“WHY ARE ALL THE D'YSQUITH’S DYING?”
When Porchlight Music Theatre’s production of “A Gentlemen’s Guide to Love & Murder” opened on Tuesday night, the temperature outside was a cool 12 below and the windchill off the lake was predicted at 40 below overnight. The fearless souls who filled up the Ruth Page Center for the Arts were rewarded mightily, each one a witness to the enormously talented Matt Crowle, turning up the heat on stage and masterfully dispensing his eight assigned lives with gleeful assistance from the scheming Monty Navarro, a terrific role for Andrés Enriquez, in the murderously comic, rags to riches heir-to-be-Earl ascension story that won the 2014 Tony Award for Best Musical.
Stephen Schellhardt’s brilliantly directed and choreographed ensemble, with musical direction by Andra Velis Simon, includes bell-ringing performances from the poised and perfect duo of Emily Goldberg as Sibella Hallward and Ann Delaney as Phoebe D’Ysquith, Monty’s two competing love interests, whose big, beautiful voices are every bit a match for the challenging demands of the Steven Lutvak opera-infused score.
Robert L. Freedman’s book, based on a novel by Roy Horniman, centers around members of the ruling class and the plight of an heir to the D’Ysquith family (Enriquez) whose disavowed, and recently deceased, mother leaves behind letters and a birth certificate confirming his lineage. There is some devilish foreshadowing early on by Miss Shingle (the delightful Caron Buinis) that makes it clear that Monty will have to secure his own standing in society, and with it a considerable fortune, if he is to win the hand of his social climbing love Sibella (Goldberg). Immediately rejected, Monty hatches a plan to move up the family tree by sending everyone else down under. In no time at all, everyone is singing, “Why are all the D’Ysquith’s dying.”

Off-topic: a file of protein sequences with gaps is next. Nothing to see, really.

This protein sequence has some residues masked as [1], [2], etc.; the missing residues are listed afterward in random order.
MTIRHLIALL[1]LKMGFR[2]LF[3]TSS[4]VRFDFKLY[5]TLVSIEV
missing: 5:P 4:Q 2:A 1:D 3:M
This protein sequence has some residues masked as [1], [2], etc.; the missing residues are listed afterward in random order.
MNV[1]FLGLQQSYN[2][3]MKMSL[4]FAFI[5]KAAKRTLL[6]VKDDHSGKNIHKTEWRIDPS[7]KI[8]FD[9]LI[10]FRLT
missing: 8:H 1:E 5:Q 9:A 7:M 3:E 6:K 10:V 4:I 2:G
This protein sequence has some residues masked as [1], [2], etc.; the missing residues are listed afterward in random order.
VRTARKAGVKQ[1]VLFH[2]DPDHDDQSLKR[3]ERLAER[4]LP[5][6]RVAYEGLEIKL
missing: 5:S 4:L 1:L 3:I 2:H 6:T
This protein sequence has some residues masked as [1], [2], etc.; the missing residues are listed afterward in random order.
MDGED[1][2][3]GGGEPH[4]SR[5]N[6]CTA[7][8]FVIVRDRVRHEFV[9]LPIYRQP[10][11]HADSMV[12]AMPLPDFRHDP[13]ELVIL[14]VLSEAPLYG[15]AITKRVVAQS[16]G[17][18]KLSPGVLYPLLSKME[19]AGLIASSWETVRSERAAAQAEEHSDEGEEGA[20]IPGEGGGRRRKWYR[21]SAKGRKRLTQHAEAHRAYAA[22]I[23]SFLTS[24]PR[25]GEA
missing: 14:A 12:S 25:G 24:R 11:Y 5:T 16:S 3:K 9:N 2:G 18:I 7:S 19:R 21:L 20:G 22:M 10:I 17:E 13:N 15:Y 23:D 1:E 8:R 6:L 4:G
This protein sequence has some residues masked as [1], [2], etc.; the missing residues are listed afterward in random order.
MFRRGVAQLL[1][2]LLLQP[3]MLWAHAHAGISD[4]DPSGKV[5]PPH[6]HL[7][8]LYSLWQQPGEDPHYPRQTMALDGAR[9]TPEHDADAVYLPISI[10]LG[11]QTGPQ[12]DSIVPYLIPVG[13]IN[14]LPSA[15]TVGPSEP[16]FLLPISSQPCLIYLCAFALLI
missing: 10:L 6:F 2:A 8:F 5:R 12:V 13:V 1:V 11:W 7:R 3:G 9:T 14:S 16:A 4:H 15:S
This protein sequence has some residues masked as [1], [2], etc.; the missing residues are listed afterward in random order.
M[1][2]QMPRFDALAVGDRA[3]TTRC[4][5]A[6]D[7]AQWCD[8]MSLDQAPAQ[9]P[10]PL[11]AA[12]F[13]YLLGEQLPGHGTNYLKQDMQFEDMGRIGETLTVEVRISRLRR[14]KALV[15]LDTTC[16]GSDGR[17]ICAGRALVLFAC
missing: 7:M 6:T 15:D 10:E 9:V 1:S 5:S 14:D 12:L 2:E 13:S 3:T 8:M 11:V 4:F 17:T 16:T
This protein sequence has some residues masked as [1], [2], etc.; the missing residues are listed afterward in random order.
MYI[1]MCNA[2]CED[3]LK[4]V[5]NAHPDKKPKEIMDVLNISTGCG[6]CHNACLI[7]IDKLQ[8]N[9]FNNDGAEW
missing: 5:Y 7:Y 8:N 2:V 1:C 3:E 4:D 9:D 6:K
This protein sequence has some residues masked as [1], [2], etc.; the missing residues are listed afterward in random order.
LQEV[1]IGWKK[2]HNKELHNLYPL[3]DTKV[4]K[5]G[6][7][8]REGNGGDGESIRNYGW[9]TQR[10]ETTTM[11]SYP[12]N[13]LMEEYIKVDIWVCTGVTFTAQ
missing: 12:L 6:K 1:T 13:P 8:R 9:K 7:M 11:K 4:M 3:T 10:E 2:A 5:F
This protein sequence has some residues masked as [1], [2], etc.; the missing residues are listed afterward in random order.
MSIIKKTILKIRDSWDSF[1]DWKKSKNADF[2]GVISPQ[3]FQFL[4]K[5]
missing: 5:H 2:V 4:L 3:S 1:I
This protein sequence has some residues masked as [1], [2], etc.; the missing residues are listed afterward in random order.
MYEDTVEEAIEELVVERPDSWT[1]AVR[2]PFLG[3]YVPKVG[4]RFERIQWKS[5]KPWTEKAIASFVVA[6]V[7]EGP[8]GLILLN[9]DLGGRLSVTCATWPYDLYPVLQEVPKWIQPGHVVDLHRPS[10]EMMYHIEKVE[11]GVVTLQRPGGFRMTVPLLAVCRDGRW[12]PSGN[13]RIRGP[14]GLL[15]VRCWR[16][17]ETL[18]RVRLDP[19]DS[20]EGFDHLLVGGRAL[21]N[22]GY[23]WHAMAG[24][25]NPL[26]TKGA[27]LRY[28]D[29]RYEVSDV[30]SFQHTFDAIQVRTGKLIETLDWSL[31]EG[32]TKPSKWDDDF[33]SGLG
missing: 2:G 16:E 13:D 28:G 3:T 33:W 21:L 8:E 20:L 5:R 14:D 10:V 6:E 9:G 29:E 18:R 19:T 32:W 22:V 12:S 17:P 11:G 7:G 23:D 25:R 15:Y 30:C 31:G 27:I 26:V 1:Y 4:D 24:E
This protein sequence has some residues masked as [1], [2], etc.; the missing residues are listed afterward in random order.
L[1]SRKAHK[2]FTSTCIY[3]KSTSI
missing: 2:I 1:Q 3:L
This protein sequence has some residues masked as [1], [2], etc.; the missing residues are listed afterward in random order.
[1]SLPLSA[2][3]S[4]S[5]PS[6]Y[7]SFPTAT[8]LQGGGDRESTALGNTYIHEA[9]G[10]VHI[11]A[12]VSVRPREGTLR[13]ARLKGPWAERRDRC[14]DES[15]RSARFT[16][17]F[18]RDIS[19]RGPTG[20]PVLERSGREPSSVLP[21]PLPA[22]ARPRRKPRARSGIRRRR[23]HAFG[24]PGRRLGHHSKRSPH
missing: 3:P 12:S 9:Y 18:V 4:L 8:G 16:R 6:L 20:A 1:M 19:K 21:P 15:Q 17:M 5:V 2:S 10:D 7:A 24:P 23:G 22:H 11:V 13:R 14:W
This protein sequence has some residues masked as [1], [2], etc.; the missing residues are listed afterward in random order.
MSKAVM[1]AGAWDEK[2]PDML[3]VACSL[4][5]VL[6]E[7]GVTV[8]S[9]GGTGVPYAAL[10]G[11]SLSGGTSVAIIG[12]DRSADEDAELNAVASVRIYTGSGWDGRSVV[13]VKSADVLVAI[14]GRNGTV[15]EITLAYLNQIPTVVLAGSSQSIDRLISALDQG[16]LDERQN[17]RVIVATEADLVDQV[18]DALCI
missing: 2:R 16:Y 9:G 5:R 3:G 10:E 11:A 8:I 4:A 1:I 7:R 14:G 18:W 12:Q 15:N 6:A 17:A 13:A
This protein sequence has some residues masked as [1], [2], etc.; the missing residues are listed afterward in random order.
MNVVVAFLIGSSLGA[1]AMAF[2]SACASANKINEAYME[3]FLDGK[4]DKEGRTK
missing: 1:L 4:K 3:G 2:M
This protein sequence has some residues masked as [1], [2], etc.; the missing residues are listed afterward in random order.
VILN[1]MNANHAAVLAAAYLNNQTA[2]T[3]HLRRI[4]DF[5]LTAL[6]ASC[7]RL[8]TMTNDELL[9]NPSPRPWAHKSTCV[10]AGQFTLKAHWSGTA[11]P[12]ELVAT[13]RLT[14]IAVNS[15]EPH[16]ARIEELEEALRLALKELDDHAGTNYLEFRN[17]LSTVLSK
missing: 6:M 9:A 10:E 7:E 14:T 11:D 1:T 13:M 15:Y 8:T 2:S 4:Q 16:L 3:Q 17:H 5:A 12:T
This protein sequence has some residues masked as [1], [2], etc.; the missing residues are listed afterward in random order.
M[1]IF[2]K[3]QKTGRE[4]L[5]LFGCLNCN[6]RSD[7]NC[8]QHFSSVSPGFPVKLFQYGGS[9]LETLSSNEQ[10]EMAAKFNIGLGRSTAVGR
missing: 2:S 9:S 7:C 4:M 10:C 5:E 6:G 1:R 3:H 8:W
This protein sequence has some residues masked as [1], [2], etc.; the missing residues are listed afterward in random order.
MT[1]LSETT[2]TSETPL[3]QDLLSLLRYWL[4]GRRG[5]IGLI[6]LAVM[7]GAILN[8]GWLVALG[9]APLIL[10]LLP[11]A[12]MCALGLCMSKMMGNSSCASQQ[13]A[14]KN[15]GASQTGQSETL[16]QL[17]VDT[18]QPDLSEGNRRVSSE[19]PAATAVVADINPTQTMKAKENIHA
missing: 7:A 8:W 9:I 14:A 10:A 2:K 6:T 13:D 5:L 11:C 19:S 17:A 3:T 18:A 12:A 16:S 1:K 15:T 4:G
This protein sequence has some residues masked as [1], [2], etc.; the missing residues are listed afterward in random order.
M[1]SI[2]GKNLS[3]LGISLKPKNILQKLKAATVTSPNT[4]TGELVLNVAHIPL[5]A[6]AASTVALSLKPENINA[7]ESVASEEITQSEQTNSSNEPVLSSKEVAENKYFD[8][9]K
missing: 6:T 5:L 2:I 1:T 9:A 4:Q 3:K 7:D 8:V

All of those D’Ysquith’s are portrayed by the superlative Crowle, a skilled actor, comedian, dancer and singer and one of Chicago’s top talents in each of those categories, who conducts a master class in comedy in a performance that everyone will be talking about for a long time. It’s one madcap musical adventure after another. At one astonishing moment, as the scene closes on the death of a D’Ysquith, Crowle magically appears through a door dressed as another.
The small in numbers cast plays much larger than it is with over 80 magnificent Jeff Handy costume changes and loaded with singers and dancers who play multiple roles featuring Rachel Klippel (Miss Barley) and Michael Reyes (Chief Inspector Pinckney), with Megan Elk and William Dwyer. And while everyone has their hands in this delectably comic pie, Sharriese Hamilton’s Lady Eugenia stands toe-to-toe with Crowle’s Lord D’Ysquith at the dinner party in a comic confrontation that is one of the most hilarious sequences you will ever see.
Angela Weber Miller’s whimsical set design, with Denise Karczewski’s lighting design and a series of artful projections by Anthony Churchill, showcase the versatility of the Ruth Page space and create picture perfect settings to follow the (not so) cunning Monty from a dark and dreary dungeon to the upper most crusty crust of society, meeting a succession of wacky D’Ysquith’s until the poison in his pocket finds a new home and, well, who wants to know the ending of a good old fashioned murder mystery musical before they see it for themselves.
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